December 10, 2007

woty season

It's Word of the Year season again.

When editors at the New Oxford American Dictionary recently announced that their word of the year was “locavore,” which means someone who eats locally grown food, they also became the very definition of publicity. [...]

“There are very few good ways to get publicity for a dictionary,” said Erin McKean, a lexicographer at Oxford. While publishers can rely on coverage for new entries in just-published dictionaries, some reference books go for as long as a decade between revisions. “We are constantly surveilling the language to see what new words people are coming up with,” Ms. McKean said.

Other publishers are also milking such gimmicks. [What's gimmicky about observing language change?] Merriam-Webster, a rival publisher, will announce its word of the year this week. The company enjoyed a flood of publicity after last year’s pick, “truthiness,” coined by Stephen Colbert of the “The Colbert Report” on Comedy Central [Note: Merriam-Webster's word of the year is based on lookups in their online dictionary. And guess why so many people looked up "truthiness"? Because the American Dialect Society elected it WOTY in 2005.]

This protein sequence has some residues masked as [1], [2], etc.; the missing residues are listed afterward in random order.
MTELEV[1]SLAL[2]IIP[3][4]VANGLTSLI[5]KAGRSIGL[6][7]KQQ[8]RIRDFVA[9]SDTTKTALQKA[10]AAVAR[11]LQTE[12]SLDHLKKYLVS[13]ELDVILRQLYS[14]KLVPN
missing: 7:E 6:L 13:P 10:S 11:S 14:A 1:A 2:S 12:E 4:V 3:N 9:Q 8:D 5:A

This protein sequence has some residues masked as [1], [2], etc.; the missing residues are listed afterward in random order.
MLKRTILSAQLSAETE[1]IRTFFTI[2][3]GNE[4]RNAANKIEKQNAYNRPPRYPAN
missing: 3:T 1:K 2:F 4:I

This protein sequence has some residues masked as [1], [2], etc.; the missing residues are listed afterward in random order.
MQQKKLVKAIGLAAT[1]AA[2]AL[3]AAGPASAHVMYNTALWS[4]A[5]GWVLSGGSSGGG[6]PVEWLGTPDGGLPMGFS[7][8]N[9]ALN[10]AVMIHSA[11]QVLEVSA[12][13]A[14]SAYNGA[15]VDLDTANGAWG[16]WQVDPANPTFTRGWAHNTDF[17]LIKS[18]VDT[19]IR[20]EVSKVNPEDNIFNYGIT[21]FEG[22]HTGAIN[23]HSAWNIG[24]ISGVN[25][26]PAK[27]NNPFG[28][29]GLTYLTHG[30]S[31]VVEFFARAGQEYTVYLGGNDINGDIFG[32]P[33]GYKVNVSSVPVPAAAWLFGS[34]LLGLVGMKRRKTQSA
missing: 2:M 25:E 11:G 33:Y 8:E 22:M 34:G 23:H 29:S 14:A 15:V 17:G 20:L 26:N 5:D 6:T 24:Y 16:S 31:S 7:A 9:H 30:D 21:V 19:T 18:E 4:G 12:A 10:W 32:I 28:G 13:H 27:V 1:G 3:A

This year, visitors to Merriam-Webster’s Web site were invited to vote for one of 20 words and phrases culled from the most frequently looked-up words on the site and submitted by readers. Contenders include “facebook” and “vanity sizing,” the girth-accommodating practice of labeling clothes as the same size while actually making them larger. The voting ended Friday.

Webster’s New World Dictionary was the first to offer a word — er, term — of the year for 2007. It was “grass station,” a theoretical place where cars could fill up with ethanol someday.

The word-of-the-year ritual probably started with the American Dialect Society, a scholarly association whose Web site lists yearly picks as far back as 1990. This year the society will vote in January; its 2006 selection was “plutoed,” which means “to demote or devalue someone or something, as happened to the former planet Pluto.”

Locavore is an excellent choice (just think of the success of books like Animal, Vegetable, Miracle), but I don't see that facebook is particularly new or original or that grass station has any staying power.

No comments: